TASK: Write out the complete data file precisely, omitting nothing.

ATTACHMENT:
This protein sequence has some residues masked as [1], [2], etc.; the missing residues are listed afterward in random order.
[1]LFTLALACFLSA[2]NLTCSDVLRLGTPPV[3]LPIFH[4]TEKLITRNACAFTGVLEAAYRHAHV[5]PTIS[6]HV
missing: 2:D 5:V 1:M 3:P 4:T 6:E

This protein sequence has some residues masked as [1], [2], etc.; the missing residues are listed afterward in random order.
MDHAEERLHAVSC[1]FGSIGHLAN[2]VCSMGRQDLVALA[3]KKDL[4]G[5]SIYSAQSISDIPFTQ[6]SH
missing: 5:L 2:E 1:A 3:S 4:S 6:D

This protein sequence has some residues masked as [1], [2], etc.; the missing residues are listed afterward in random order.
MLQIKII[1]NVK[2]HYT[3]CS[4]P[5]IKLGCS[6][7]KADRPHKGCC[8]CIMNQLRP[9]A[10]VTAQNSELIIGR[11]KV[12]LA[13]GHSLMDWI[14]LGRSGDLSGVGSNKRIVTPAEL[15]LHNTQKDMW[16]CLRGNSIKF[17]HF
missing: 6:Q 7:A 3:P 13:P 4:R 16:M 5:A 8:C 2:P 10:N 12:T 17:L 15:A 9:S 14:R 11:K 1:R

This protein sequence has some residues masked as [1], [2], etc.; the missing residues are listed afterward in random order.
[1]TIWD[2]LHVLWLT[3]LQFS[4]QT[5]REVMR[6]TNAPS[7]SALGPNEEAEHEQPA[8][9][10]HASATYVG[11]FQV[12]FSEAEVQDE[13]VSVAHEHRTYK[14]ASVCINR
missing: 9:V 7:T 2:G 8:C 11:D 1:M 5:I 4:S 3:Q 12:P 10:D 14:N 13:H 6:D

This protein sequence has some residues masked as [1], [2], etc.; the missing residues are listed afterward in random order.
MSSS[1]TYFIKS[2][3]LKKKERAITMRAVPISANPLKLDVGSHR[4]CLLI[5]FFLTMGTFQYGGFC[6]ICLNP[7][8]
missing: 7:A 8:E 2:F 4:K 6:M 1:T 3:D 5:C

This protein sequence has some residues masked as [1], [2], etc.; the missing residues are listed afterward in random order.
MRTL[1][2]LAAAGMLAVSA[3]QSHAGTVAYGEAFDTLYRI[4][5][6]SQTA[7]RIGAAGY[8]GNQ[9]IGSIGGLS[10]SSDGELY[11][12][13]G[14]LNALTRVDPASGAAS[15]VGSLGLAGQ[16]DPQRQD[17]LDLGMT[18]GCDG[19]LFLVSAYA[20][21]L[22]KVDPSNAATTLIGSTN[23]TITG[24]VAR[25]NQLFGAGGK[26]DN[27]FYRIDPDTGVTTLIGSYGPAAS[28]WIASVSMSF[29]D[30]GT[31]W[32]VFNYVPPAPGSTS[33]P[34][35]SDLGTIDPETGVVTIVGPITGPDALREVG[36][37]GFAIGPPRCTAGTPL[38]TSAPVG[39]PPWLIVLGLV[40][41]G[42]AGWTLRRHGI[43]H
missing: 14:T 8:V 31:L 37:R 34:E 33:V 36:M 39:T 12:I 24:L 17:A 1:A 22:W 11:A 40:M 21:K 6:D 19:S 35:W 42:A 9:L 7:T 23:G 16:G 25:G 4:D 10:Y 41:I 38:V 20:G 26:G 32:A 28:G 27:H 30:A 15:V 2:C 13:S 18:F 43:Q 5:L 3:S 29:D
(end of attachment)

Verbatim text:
This protein sequence has some residues masked as [1], [2], etc.; the missing residues are listed afterward in random order.
[1]LFTLALACFLSA[2]NLTCSDVLRLGTPPV[3]LPIFH[4]TEKLITRNACAFTGVLEAAYRHAHV[5]PTIS[6]HV
missing: 2:D 5:V 1:M 3:P 4:T 6:E

This protein sequence has some residues masked as [1], [2], etc.; the missing residues are listed afterward in random order.
MDHAEERLHAVSC[1]FGSIGHLAN[2]VCSMGRQDLVALA[3]KKDL[4]G[5]SIYSAQSISDIPFTQ[6]SH
missing: 5:L 2:E 1:A 3:S 4:S 6:D

This protein sequence has some residues masked as [1], [2], etc.; the missing residues are listed afterward in random order.
MLQIKII[1]NVK[2]HYT[3]CS[4]P[5]IKLGCS[6][7]KADRPHKGCC[8]CIMNQLRP[9]A[10]VTAQNSELIIGR[11]KV[12]LA[13]GHSLMDWI[14]LGRSGDLSGVGSNKRIVTPAEL[15]LHNTQKDMW[16]CLRGNSIKF[17]HF
missing: 6:Q 7:A 3:P 13:P 4:R 16:M 5:A 8:C 2:P 10:N 12:T 17:L 15:A 9:S 14:R 11:K 1:R

This protein sequence has some residues masked as [1], [2], etc.; the missing residues are listed afterward in random order.
[1]TIWD[2]LHVLWLT[3]LQFS[4]QT[5]REVMR[6]TNAPS[7]SALGPNEEAEHEQPA[8][9][10]HASATYVG[11]FQV[12]FSEAEVQDE[13]VSVAHEHRTYK[14]ASVCINR
missing: 9:V 7:T 2:G 8:C 11:D 1:M 5:I 4:S 3:Q 12:P 10:D 14:N 13:H 6:D

This protein sequence has some residues masked as [1], [2], etc.; the missing residues are listed afterward in random order.
MSSS[1]TYFIKS[2][3]LKKKERAITMRAVPISANPLKLDVGSHR[4]CLLI[5]FFLTMGTFQYGGFC[6]ICLNP[7][8]
missing: 7:A 8:E 2:F 4:K 6:M 1:T 3:D 5:C

This protein sequence has some residues masked as [1], [2], etc.; the missing residues are listed afterward in random order.
MRTL[1][2]LAAAGMLAVSA[3]QSHAGTVAYGEAFDTLYRI[4][5][6]SQTA[7]RIGAAGY[8]GNQ[9]IGSIGGLS[10]SSDGELY[11][12][13]G[14]LNALTRVDPASGAAS[15]VGSLGLAGQ[16]DPQRQD[17]LDLGMT[18]GCDG[19]LFLVSAYA[20][21]L[22]KVDPSNAATTLIGSTN[23]TITG[24]VAR[25]NQLFGAGGK[26]DN[27]FYRIDPDTGVTTLIGSYGPAAS[28]WIASVSMSF[29]D[30]GT[31]W[32]VFNYVPPAPGSTS[33]P[34][35]SDLGTIDPETGVVTIVGPITGPDALREVG[36][37]GFAIGPPRCTAGTPL[38]TSAPVG[39]PPWLIVLGLV[40][41]G[42]AGWTLRRHGI[43]H
missing: 14:T 8:V 31:L 37:R 34:E 33:V 36:M 39:T 12:I 24:L 17:A 1:A 22:W 11:A 40:M 21:K 6:D 19:S 35:W 42:A 9:L 7:T 23:G 16:G 25:G 4:D 10:Y 41:I 38:V 20:G 26:G 32:A 28:G 27:H 30:A 15:V 2:C 13:S 18:F 43:Q 5:L 3:S 29:D